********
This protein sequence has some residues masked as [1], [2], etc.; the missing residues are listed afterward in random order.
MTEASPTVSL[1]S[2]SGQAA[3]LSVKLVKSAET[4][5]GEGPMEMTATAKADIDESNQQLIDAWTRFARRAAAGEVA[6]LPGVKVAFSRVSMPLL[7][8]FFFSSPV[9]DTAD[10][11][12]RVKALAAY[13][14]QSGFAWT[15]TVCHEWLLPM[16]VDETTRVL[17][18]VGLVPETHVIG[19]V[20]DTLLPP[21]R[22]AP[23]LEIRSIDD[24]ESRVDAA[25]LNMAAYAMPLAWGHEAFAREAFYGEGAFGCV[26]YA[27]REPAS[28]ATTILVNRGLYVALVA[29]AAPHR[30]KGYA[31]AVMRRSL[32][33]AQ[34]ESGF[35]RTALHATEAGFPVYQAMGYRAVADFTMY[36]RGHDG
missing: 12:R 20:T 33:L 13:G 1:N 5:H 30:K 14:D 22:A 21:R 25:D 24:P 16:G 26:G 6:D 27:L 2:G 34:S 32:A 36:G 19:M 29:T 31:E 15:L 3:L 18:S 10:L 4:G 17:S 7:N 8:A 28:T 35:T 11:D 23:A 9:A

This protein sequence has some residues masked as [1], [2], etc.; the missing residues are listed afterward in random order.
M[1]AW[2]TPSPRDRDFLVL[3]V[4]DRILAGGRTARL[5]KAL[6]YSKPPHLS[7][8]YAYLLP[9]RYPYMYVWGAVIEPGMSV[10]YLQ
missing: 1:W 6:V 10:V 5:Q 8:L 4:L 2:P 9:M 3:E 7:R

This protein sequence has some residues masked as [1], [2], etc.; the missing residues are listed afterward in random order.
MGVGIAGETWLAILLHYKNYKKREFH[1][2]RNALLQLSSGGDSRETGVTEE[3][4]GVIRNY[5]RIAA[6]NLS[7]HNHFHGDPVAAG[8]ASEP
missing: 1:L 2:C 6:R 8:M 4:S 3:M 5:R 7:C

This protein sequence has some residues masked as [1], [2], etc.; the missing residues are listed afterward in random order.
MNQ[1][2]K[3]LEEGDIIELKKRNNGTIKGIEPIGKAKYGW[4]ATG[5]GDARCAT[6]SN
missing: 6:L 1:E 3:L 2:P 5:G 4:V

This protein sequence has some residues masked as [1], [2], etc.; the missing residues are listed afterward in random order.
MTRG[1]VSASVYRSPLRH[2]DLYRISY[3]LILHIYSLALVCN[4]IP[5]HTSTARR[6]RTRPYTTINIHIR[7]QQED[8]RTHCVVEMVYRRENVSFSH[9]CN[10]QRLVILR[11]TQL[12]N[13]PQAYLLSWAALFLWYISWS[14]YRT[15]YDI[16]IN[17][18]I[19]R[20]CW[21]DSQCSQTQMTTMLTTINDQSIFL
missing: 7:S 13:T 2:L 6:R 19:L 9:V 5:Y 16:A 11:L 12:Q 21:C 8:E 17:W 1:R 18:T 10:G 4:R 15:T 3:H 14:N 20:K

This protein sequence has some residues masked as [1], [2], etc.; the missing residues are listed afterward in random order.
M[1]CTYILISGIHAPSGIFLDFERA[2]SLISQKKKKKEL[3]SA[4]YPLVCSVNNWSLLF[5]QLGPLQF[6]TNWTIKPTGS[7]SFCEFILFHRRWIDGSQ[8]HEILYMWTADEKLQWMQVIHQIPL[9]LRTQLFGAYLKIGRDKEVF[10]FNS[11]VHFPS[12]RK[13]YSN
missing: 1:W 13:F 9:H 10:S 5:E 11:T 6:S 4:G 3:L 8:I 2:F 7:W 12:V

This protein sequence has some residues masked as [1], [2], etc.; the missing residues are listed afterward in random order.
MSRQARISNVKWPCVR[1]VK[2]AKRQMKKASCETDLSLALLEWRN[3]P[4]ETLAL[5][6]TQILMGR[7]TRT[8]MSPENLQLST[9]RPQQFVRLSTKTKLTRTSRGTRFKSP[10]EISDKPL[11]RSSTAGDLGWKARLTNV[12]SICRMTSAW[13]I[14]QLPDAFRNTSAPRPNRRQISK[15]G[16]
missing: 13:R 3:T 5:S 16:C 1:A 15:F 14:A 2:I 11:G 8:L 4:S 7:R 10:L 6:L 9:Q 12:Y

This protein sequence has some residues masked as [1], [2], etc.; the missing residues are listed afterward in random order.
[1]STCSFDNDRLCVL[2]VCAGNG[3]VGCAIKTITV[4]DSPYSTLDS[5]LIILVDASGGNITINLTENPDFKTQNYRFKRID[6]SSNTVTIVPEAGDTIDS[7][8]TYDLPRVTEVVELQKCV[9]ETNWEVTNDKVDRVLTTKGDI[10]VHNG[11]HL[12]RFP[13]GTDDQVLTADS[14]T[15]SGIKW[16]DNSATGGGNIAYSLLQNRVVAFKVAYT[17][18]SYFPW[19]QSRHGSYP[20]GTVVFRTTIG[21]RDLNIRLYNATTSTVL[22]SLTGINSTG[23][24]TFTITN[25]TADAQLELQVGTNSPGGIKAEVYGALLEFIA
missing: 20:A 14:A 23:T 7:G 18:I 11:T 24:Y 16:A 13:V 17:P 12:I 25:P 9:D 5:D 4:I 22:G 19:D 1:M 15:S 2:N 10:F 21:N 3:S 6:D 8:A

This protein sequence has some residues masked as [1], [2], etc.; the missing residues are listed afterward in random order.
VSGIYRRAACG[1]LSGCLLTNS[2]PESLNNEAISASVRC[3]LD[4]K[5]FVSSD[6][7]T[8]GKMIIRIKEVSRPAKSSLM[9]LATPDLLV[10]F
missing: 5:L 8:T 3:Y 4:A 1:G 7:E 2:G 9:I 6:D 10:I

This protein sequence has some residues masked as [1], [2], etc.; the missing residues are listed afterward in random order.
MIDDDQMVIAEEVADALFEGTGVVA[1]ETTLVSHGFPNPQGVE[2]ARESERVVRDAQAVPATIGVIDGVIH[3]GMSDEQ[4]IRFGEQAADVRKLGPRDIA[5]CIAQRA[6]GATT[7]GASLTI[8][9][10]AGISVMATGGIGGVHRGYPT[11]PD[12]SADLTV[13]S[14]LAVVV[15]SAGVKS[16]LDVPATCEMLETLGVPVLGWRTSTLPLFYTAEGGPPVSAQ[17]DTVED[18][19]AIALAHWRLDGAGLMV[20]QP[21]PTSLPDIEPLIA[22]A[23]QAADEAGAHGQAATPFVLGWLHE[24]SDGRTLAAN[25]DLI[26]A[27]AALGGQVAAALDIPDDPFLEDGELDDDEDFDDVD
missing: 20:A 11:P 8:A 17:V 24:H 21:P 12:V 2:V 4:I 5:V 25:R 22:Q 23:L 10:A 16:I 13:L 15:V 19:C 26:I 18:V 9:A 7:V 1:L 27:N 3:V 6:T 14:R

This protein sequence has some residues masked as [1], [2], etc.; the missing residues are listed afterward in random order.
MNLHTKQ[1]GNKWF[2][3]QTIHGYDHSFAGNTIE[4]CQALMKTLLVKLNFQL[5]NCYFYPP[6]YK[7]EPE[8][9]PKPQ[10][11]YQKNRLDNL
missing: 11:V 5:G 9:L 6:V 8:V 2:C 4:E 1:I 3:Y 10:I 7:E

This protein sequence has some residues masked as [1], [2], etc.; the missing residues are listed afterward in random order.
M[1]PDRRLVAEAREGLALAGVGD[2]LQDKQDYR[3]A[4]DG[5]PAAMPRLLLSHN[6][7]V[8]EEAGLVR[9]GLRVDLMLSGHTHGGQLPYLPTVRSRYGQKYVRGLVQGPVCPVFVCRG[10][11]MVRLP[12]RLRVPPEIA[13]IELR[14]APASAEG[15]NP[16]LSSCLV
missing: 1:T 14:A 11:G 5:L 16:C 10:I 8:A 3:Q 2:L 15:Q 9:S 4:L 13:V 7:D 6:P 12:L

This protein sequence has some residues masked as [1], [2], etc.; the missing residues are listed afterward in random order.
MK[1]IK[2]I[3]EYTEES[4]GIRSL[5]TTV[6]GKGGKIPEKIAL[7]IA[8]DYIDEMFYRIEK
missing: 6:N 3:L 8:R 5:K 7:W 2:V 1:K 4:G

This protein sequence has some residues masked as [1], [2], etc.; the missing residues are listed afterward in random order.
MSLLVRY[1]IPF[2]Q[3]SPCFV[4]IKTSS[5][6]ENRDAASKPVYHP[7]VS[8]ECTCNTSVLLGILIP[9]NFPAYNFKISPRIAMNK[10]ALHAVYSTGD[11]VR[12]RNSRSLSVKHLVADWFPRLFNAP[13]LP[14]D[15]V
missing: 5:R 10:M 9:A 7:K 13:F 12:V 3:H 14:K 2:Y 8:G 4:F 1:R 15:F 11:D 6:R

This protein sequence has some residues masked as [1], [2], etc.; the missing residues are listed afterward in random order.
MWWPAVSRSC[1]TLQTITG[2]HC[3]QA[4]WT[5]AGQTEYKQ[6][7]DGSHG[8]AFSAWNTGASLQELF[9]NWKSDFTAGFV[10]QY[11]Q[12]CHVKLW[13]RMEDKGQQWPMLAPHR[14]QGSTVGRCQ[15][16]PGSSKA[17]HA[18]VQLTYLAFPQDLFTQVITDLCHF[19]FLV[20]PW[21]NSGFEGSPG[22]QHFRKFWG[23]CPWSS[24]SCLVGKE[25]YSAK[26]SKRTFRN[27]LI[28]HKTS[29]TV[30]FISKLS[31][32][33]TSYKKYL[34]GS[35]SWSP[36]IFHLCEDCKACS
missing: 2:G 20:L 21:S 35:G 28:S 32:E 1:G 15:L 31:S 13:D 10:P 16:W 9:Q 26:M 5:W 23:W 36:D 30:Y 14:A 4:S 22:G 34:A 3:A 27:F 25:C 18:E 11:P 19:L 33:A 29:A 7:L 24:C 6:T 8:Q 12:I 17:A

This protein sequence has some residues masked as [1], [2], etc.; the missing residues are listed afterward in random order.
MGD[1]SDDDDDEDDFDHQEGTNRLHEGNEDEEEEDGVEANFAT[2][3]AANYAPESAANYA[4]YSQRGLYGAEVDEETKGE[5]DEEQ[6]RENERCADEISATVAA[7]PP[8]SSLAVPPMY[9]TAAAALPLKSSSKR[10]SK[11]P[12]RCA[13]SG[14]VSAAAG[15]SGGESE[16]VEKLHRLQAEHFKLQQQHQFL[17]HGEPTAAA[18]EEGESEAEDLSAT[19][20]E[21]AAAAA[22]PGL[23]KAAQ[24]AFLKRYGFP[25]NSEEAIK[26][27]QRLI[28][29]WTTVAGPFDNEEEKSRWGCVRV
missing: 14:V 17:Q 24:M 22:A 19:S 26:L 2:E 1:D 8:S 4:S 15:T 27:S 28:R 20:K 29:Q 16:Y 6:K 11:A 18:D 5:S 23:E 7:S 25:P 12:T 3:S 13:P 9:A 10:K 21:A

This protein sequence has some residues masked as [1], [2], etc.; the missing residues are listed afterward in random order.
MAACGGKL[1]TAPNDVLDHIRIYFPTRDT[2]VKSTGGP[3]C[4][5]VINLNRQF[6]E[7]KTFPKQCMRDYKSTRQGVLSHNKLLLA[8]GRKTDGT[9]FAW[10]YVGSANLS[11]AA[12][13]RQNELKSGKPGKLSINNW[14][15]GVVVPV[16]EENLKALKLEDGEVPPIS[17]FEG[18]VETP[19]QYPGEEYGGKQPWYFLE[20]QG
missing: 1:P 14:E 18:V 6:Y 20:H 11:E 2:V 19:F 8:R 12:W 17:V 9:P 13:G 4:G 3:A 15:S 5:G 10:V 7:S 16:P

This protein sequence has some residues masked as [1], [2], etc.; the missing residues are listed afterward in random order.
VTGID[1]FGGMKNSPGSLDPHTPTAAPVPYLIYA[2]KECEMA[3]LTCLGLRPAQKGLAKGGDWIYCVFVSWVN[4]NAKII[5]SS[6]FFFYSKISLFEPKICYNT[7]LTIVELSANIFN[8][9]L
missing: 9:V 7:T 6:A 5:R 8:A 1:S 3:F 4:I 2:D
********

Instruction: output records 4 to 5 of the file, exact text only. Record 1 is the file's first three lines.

This protein sequence has some residues masked as [1], [2], etc.; the missing residues are listed afterward in random order.
MNQ[1][2]K[3]LEEGDIIELKKRNNGTIKGIEPIGKAKYGW[4]ATG[5]GDARCAT[6]SN
missing: 6:L 1:E 3:L 2:P 5:G 4:V

This protein sequence has some residues masked as [1], [2], etc.; the missing residues are listed afterward in random order.
MTRG[1]VSASVYRSPLRH[2]DLYRISY[3]LILHIYSLALVCN[4]IP[5]HTSTARR[6]RTRPYTTINIHIR[7]QQED[8]RTHCVVEMVYRRENVSFSH[9]CN[10]QRLVILR[11]TQL[12]N[13]PQAYLLSWAALFLWYISWS[14]YRT[15]YDI[16]IN[17][18]I[19]R[20]CW[21]DSQCSQTQMTTMLTTINDQSIFL
missing: 7:S 13:T 2:L 6:R 19:L 9:V 5:Y 16:A 11:L 12:Q 21:C 8:E 17:W 1:R 18:T 10:G 4:R 15:T 3:H 14:N 20:K